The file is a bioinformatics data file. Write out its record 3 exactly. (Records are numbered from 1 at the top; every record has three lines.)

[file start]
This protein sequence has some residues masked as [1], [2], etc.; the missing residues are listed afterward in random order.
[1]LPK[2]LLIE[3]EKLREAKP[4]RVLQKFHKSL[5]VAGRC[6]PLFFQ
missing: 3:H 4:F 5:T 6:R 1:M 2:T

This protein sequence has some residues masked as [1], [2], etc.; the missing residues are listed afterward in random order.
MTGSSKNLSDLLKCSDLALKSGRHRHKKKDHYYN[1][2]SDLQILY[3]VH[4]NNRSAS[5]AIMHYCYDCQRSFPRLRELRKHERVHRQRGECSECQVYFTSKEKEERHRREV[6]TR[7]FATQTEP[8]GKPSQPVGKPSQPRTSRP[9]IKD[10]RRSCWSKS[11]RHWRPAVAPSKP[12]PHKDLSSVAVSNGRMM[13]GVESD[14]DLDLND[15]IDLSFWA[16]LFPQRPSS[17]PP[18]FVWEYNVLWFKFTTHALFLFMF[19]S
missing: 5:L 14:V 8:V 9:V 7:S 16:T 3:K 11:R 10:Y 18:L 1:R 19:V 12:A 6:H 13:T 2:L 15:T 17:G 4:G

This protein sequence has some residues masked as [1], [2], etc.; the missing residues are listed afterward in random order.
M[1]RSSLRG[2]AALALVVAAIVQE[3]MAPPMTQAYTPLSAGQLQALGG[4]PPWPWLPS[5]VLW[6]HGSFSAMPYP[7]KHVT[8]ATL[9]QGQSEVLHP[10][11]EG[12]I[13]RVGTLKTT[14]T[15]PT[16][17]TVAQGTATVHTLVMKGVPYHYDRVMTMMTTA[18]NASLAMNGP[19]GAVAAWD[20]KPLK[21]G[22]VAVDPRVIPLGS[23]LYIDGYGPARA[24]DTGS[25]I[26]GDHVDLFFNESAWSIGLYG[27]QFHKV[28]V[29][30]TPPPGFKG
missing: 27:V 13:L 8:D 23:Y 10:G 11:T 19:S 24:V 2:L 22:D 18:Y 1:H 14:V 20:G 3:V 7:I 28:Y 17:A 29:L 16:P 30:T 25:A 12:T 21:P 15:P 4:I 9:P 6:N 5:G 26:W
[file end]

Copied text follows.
This protein sequence has some residues masked as [1], [2], etc.; the missing residues are listed afterward in random order.
M[1]RSSLRG[2]AALALVVAAIVQE[3]MAPPMTQAYTPLSAGQLQALGG[4]PPWPWLPS[5]VLW[6]HGSFSAMPYP[7]KHVT[8]ATL[9]QGQSEVLHP[10][11]EG[12]I[13]RVGTLKTT[14]T[15]PT[16][17]TVAQGTATVHTLVMKGVPYHYDRVMTMMTTA[18]NASLAMNGP[19]GAVAAWD[20]KPLK[21]G[22]VAVDPRVIPLGS[23]LYIDGYGPARA[24]DTGS[25]I[26]GDHVDLFFNESAWSIGLYG[27]QFHKV[28]V[29][30]TPPPGFKG
missing: 27:V 13:L 8:D 23:Y 10:G 11:T 19:S 24:V 2:L 22:D 18:Y 1:H 14:V 20:G 3:V 7:I 28:Y 17:A 29:L 16:P 30:T 25:A 12:T 21:P 15:P 4:I 9:P 6:N 5:G 26:W